Sapphires get their signature colour from traces of iron, chromium, titanium and other elements. Colour is considered the most important aspect when estimating the value of sapphires. Hues closer to a pure blue are deemed more desirable, but saturation is more important with top sapphires reaching vivid saturation. Dark sapphires are deemed less desirable and this is represented in their value.

Green Emeralds

Similar to other coloured gemstones, colour is considered the most important factor when pricing emeralds. The ideal emerald would be saturated and bright, with a bluish-green to green hue. Emeralds which are highly transparent with even colour distribution are deemed most prized.

Unlike diamonds, the clarity of emeralds are graded by eye as numerous inclusions and surface breaking fissures are to be expected with this gemstone. Therefore if an emerald has no visible inclusions to the eye it is considered flawless - this is incredibly rare. Due to this, most emeralds are treated to enhance clarity.

Red Rubies

Rubies and sapphires are in fact the same mineral - just different colours.
Rubies receive their incredible red hue as a result of high levels of chromium. As with most coloured gemstones, colour is by far the most important thing to consider when evaluating a ruby. The lines between colour boundaries of red and pink are often blurred for rubies. The ideal colour is considered a vivid, medium-dark red to slightly purplish red with a medium to medium-dark tone.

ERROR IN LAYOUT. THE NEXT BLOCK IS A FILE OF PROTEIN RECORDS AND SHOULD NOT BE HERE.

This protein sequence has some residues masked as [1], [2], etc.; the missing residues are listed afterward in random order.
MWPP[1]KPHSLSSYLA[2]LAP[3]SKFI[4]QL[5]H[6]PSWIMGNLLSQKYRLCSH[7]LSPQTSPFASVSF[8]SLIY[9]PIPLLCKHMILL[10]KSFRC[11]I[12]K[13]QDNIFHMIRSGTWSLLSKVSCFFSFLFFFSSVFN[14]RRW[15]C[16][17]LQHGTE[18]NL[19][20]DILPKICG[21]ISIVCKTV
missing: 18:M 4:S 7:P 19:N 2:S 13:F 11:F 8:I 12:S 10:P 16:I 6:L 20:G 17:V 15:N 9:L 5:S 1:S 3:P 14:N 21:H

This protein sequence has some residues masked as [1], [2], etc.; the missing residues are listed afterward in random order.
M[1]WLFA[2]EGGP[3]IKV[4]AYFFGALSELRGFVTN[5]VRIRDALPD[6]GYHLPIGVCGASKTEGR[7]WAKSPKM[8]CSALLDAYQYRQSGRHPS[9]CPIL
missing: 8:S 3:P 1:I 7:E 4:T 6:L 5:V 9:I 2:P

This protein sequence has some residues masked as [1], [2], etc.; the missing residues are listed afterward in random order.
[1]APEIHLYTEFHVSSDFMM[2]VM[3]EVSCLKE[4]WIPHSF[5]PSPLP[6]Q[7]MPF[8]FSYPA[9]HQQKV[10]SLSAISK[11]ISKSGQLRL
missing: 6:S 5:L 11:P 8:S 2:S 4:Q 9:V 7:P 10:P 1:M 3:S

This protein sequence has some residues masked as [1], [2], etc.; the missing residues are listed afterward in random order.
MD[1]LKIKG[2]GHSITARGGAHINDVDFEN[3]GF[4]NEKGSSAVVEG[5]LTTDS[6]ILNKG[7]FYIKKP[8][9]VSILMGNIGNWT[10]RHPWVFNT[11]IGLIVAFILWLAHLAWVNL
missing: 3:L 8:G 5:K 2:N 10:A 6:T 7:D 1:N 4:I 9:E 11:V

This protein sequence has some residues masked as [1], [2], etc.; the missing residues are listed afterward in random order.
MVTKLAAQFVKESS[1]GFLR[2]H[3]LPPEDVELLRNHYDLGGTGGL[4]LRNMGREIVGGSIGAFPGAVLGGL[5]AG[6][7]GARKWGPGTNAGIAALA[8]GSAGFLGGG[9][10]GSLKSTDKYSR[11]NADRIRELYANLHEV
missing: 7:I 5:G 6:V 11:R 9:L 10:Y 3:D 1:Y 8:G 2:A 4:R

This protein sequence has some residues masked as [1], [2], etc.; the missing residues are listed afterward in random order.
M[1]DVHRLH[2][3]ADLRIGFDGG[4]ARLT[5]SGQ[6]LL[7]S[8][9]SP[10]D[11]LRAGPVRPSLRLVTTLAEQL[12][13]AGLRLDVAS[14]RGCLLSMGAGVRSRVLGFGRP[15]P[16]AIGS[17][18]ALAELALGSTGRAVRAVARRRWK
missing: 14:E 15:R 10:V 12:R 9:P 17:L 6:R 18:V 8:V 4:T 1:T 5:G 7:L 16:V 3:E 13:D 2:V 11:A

Similar to sapphires and emeralds, a ruby’s clarity is not graded under 10x magnification as inclusions are to be expected with coloured gemstones. Instead, they are graded by eye, with a high clarity ruby considered ‘eye clean’.


Unlike diamonds, there isn’t an ideal cut for coloured gemstones. The cutter usually assesses each stone individually and works around flaws, as there is no fixed rule for cutting coloured gemstones. The best-considered cuts are those which enhance its natural beauty by reflecting light in an even manner without darkness or windowing the stone. This results in coloured gemstones which come in a variety of shapes and sizes.